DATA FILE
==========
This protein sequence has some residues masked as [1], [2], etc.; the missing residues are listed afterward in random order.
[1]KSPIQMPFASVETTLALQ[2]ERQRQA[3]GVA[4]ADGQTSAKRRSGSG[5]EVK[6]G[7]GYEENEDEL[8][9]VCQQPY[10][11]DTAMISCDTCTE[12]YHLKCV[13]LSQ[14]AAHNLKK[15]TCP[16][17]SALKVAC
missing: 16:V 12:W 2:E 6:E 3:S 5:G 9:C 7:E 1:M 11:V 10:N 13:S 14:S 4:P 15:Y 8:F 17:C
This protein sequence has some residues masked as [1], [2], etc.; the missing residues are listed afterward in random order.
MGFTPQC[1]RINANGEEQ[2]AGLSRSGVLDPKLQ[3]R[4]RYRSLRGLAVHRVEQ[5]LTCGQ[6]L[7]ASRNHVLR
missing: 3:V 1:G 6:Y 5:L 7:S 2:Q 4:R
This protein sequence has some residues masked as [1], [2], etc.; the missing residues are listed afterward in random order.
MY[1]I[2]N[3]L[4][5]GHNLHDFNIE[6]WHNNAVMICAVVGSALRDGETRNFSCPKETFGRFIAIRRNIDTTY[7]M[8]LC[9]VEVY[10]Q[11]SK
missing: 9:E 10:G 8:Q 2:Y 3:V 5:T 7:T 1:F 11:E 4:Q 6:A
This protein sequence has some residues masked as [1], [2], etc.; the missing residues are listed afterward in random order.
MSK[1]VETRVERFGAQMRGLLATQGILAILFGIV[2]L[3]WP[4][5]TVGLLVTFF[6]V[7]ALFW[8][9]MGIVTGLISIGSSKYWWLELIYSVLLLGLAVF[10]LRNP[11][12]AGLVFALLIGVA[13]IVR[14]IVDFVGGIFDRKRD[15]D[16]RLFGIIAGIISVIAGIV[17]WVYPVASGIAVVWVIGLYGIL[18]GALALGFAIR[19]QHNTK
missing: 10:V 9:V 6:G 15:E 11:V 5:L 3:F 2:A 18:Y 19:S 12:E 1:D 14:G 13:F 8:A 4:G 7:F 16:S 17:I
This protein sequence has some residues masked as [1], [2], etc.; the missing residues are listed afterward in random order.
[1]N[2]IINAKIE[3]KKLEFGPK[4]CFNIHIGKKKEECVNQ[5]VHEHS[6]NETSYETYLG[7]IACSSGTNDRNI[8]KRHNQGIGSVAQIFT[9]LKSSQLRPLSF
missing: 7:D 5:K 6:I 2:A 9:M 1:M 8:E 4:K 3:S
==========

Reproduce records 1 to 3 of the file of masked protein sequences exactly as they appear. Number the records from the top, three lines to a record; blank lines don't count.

This protein sequence has some residues masked as [1], [2], etc.; the missing residues are listed afterward in random order.
[1]KSPIQMPFASVETTLALQ[2]ERQRQA[3]GVA[4]ADGQTSAKRRSGSG[5]EVK[6]G[7]GYEENEDEL[8][9]VCQQPY[10][11]DTAMISCDTCTE[12]YHLKCV[13]LSQ[14]AAHNLKK[15]TCP[16][17]SALKVAC
missing: 16:V 12:W 2:E 6:E 3:S 5:G 9:C 7:E 1:M 11:V 10:N 13:S 14:S 4:P 15:Y 8:F 17:C
This protein sequence has some residues masked as [1], [2], etc.; the missing residues are listed afterward in random order.
MGFTPQC[1]RINANGEEQ[2]AGLSRSGVLDPKLQ[3]R[4]RYRSLRGLAVHRVEQ[5]LTCGQ[6]L[7]ASRNHVLR
missing: 3:V 1:G 6:Y 5:L 7:S 2:Q 4:R
This protein sequence has some residues masked as [1], [2], etc.; the missing residues are listed afterward in random order.
MY[1]I[2]N[3]L[4][5]GHNLHDFNIE[6]WHNNAVMICAVVGSALRDGETRNFSCPKETFGRFIAIRRNIDTTY[7]M[8]LC[9]VEVY[10]Q[11]SK
missing: 9:E 10:G 8:Q 2:Y 3:V 5:T 7:T 1:F 11:E 4:Q 6:A